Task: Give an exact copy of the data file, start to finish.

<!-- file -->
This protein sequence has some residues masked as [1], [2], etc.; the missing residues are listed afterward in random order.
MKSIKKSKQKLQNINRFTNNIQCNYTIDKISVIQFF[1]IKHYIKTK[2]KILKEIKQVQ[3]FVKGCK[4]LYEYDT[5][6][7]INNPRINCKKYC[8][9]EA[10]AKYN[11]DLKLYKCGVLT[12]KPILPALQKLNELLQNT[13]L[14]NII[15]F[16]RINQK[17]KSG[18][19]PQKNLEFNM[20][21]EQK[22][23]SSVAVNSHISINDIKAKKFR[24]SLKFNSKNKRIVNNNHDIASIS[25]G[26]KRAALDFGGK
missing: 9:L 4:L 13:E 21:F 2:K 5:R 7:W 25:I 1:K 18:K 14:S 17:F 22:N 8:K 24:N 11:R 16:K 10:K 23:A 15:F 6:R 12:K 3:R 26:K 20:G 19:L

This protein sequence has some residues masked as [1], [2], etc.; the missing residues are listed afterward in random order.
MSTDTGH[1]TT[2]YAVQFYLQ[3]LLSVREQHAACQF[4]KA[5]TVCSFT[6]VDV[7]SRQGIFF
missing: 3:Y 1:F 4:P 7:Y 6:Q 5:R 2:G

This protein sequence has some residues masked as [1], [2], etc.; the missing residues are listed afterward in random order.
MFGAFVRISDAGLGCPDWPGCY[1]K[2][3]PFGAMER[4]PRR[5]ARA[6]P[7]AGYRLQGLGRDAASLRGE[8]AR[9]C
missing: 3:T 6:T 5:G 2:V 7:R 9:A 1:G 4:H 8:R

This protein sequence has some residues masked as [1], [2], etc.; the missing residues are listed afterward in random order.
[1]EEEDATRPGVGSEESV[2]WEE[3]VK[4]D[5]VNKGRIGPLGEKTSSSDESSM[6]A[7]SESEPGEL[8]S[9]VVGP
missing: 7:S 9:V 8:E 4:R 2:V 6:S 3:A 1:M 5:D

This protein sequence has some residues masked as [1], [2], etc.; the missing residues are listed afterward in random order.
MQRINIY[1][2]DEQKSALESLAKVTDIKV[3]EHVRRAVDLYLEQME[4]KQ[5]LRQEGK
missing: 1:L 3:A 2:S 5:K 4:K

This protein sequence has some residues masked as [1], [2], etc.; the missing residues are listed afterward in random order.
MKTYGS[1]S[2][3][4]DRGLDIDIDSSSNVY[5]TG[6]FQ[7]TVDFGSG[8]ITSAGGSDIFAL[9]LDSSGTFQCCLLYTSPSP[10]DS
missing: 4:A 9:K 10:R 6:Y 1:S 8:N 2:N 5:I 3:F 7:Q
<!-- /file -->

This protein sequence has some residues masked as [1], [2], etc.; the missing residues are listed afterward in random order.
MKSIKKSKQKLQNINRFTNNIQCNYTIDKISVIQFF[1]IKHYIKTK[2]KILKEIKQVQ[3]FVKGCK[4]LYEYDT[5][6][7]INNPRINCKKYC[8][9]EA[10]AKYN[11]DLKLYKCGVLT[12]KPILPALQKLNELLQNT[13]L[14]NII[15]F[16]RINQK[17]KSG[18][19]PQKNLEFNM[20][21]EQK[22][23]SSVAVNSHISINDIKAKKFR[24]SLKFNSKNKRIVNNNHDIASIS[25]G[26]KRAALDFGGK
missing: 9:L 4:L 13:E 21:F 2:K 5:R 7:W 25:I 1:K 18:K 14:S 17:F 22:N 8:K 24:N 11:R 16:K 10:K 23:A 15:F 6:R 12:K 3:R 26:K 20:G 19:L

This protein sequence has some residues masked as [1], [2], etc.; the missing residues are listed afterward in random order.
MSTDTGH[1]TT[2]YAVQFYLQ[3]LLSVREQHAACQF[4]KA[5]TVCSFT[6]VDV[7]SRQGIFF
missing: 3:Y 1:F 4:P 7:Y 6:Q 5:R 2:G

This protein sequence has some residues masked as [1], [2], etc.; the missing residues are listed afterward in random order.
MFGAFVRISDAGLGCPDWPGCY[1]K[2][3]PFGAMER[4]PRR[5]ARA[6]P[7]AGYRLQGLGRDAASLRGE[8]AR[9]C
missing: 3:T 6:T 5:G 2:V 7:R 9:A 1:G 4:H 8:R

This protein sequence has some residues masked as [1], [2], etc.; the missing residues are listed afterward in random order.
[1]EEEDATRPGVGSEESV[2]WEE[3]VK[4]D[5]VNKGRIGPLGEKTSSSDESSM[6]A[7]SESEPGEL[8]S[9]VVGP
missing: 7:S 9:V 8:E 4:R 2:V 6:S 3:A 1:M 5:D

This protein sequence has some residues masked as [1], [2], etc.; the missing residues are listed afterward in random order.
MQRINIY[1][2]DEQKSALESLAKVTDIKV[3]EHVRRAVDLYLEQME[4]KQ[5]LRQEGK
missing: 1:L 3:A 2:S 5:K 4:K

This protein sequence has some residues masked as [1], [2], etc.; the missing residues are listed afterward in random order.
MKTYGS[1]S[2][3][4]DRGLDIDIDSSSNVY[5]TG[6]FQ[7]TVDFGSG[8]ITSAGGSDIFAL[9]LDSSGTFQCCLLYTSPSP[10]DS
missing: 4:A 9:K 10:R 6:Y 1:S 8:N 2:N 5:I 3:F 7:Q